User avatar
Posts: 553
Joined: 1 year ago
Pronoun: Unlisted

Post by drmarkb » 1 year ago

The STAX primer
Including Mono W Stax and Mono Brown Stax
and a little bit of mono green variant


Welcome to the Stax primer. Here we will look at Stax strategies in Legacy, starting with answering the question "what is a Stax deck" and pointing out the similarities with other strategies which are not Stax decks.

What is Stax- a history lesson

First up, Stax does not refer to the Smokestack card on the title page, but it has become synonymous with the strategy. For those interested, Stax originally came from the acronym "$T4KS", shorthand for the "four thousand dollar solution". Originally the deck was mono-w, and spawned a variety of deck names depending on the variant, for example "Armageddon Stax". That was over a decade ago, and the name has morphed into something else- the name given to prison decks that operate recursive locks and in particular attack the opponents' mana base.

What is Stax today?

Today Stax to most people just means a prison deck with recursive locks and probably including some number of Smokestacks. Decks that operate an aggressive set of creatures and a few lockout pieces are more accurately described as "stompy", although they are sometimes reported as "Stax". So if you see "Angel Stax", it is probably "Angel Stompy ". Other strategies, of course, use a lot of the same lockout pieces, which can lead to confusion in naming. MUD, for example is the deck that runs many of the same cards as Stax, but it can generate vast amounts of mana and drop 7 mana artifacts from nowhere whilst combo-ing, something Stax does not do. What is in a name? That which we call a rose and all that, but we will be concentrating on Stax rather than Soldier Stompy, Angel Stompy 12 Post, Eldrazi aggro or MUD.

Why play Stax?

Well, this is a great question. Firstly, there is a new guy in town, a massive upgrade on all non blue decks.
Yes, it is HIM. This guy offers any Stompy, Stax, MUD, 12 Post or, indeed, almost any Sol-land strategy the power to access sideboard cards, and the power to lock out the game with Mycosynth Lattice. Incidentally, anyone looking to pop artifacts like Lotus Petal or Lion's Eye Diamond on their way to storm or whatever combo is not going to be happy if you can drop this early along with another hate piece.

Of course, he goes in practically any deck with sol lands, so it is reasonable to ask "why play Stax over X sol land deck?". Well, partly this is down to taste- Stax runs long, a disadvantage in terms of draws and the ability to scout, but also more of a game. On a more practical level Stax has many more lock pieces than other sol land decks decks, leading to games where opponents get to literally play 0-2 spells. If the opponents cannot cast anything, they cannot win, at least most of the time- this is Legacy after all. Many decks get "free wins" and this one gets more than its fair share.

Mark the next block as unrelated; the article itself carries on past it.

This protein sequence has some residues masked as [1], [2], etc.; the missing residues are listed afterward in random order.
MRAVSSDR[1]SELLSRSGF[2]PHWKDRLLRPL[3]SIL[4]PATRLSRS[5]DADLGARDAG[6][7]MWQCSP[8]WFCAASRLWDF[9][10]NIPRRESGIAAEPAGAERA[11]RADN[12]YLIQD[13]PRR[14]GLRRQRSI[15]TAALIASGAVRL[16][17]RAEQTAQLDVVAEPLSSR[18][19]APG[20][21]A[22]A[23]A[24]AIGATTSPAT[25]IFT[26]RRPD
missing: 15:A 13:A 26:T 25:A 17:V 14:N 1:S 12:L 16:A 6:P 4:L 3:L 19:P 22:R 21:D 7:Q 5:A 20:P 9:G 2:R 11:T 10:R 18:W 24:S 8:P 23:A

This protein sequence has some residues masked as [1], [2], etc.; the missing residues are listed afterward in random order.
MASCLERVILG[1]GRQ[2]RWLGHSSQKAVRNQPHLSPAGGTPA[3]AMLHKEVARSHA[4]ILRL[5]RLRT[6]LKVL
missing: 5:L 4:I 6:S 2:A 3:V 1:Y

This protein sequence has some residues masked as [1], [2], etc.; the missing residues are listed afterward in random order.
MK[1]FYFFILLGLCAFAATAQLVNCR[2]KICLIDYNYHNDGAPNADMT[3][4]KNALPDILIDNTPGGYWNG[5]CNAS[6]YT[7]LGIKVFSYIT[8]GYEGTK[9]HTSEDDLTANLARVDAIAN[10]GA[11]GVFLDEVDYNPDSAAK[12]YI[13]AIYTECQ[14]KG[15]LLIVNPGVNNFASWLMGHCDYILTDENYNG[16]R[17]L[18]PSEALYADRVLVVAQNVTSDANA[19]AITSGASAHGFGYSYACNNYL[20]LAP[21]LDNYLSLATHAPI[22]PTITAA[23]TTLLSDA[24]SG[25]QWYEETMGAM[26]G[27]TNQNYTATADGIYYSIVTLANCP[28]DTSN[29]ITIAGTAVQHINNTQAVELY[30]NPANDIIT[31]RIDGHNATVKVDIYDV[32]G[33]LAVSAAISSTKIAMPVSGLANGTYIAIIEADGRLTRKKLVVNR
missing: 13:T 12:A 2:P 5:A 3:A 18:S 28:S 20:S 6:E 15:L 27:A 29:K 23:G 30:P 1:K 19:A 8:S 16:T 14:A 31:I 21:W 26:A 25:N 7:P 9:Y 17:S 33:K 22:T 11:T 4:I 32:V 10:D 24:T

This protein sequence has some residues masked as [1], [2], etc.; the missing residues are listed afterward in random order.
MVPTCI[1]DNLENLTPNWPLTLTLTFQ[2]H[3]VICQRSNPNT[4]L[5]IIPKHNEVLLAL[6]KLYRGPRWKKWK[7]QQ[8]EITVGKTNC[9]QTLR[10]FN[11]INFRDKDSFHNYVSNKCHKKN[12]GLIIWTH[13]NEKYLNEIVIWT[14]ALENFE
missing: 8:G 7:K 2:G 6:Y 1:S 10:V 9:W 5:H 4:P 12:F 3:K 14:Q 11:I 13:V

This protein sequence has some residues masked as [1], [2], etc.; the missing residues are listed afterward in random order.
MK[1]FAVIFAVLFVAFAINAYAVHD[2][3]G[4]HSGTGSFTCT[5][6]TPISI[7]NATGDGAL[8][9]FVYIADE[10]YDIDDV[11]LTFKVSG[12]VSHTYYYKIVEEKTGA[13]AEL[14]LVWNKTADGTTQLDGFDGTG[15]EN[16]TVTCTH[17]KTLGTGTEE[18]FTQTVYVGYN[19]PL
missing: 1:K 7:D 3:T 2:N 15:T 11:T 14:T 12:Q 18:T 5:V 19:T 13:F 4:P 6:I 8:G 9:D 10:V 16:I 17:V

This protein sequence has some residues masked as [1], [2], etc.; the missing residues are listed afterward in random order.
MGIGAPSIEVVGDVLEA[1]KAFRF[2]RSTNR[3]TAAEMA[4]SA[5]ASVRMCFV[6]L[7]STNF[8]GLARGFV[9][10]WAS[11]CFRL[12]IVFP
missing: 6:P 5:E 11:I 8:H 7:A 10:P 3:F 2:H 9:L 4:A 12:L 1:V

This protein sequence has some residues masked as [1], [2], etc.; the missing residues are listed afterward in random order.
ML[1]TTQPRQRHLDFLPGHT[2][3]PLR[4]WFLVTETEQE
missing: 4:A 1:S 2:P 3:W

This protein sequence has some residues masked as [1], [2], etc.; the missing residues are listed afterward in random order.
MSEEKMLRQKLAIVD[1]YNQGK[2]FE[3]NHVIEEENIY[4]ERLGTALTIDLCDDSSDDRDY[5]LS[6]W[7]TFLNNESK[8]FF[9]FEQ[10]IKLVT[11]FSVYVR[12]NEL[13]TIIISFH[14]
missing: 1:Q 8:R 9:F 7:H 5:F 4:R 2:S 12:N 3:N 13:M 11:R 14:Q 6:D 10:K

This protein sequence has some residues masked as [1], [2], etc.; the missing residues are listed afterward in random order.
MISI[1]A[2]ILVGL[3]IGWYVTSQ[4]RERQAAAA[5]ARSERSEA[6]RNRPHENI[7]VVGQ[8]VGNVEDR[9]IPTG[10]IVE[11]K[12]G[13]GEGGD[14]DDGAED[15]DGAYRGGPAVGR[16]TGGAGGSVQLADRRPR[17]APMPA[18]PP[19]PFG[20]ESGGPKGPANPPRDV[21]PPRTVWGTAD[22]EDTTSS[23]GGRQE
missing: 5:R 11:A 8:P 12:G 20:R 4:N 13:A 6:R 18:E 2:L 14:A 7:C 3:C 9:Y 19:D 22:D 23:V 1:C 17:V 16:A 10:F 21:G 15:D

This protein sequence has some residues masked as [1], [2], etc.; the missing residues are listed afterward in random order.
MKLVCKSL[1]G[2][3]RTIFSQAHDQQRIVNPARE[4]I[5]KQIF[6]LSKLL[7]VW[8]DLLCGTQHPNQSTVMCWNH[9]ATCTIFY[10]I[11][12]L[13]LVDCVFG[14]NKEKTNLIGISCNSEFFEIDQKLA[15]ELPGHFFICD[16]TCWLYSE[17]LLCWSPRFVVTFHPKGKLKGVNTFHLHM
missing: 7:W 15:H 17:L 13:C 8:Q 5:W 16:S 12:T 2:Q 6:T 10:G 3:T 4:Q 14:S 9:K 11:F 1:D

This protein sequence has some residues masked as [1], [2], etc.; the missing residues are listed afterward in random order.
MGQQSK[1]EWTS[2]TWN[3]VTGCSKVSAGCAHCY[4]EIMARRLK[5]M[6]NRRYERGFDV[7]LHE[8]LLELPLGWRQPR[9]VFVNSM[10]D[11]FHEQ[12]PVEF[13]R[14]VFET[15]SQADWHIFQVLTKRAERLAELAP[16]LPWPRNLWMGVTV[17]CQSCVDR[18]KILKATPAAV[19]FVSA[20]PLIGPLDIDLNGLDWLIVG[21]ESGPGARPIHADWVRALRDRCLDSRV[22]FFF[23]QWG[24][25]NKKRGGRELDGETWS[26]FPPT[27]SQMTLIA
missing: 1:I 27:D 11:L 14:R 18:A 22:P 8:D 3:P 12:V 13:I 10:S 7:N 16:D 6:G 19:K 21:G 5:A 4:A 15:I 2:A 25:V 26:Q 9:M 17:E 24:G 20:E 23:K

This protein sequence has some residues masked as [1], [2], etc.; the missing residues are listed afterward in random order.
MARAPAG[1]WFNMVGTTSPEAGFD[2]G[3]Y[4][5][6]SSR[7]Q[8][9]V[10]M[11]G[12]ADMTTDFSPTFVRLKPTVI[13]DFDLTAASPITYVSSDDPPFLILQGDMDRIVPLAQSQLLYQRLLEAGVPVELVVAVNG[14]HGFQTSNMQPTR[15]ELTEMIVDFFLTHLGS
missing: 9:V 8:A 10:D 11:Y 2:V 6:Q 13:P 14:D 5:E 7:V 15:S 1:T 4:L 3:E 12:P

Another point is the the London mulligan has benefited the deck tremendously, giving a much needed boost, and a bigger boost than that afforded to Burn, Miracles et al.. Move over blue decks, consistency has to be shared around a bit more now.

Finally, Stax represents old school MTG. In the days when the stack mattered, and Planeswalkers did not exist, creatures were mediocrem, and not everything was about turning creatures sideways every sodding game, Stax and other Prison strategies were seen as a reasonable way to play. Nowadays MTG is more about Johnny Newbie getting to cast his or her monsters and nobody is able to say "no" effectively- counters are expensive and landkill neutered, but Stax takes us back to the old days, and most people playing Legacy will appreciate the fuller range of styles afforded by Legacy. When everything is broken, nothing is.

What are the hallmarks of any Stax deck?

Cost Increasing cards:
The inevitable......
The sol lands and acceleration
Land destruction and mana restriction- a minimum of four
Recursive cards
Plus anti-creature measures such as
And everyone's new favourite.....
Mono Brown Stax
Core and Flexi cards and discussion for Mono Brown Stax
Mono brown or colorless Stax, if you prefer, has two basic variants. You can either play Trinisphere, a full set of Mox Diamond and, most likely,Serum Powder, going balls-out for the T1 back-breaking Trinisphere or Chalice play, or you can play Sphere of Resistance and likely not bother with the extra mulliagans generated by the powder, looking to hit either Sphere or Chalice turn one via simple Sol land, lands that produce two mana when tapped named after Sol Ring, in this case Ancient Tomb and City of Traitors. Trinisphere requires both sol land and Mox, hence the Serum Powder.
The core is exactly as above- the anti creature measures being limited to Ensnaring Bridge, most likely with 3 main and one for the Karn board, Ratchet Bomband The Tabernacle at Pendrell Vale as above, normally 1-2 copies over the 75 plus.....

The Tangle Wire hurts mana and creatures and works asymmetrically, because you control the order of the triggers you can fade, and then tap on your turn, and because you have lots of things to tap, not least the Tangle Wire itself, you end up tapping 6 permanents over 3 turns (including the Tangle Wire 3 times) to the enemy ten permanents over 4. This then is a flexible card, locking up mana and/or creatures.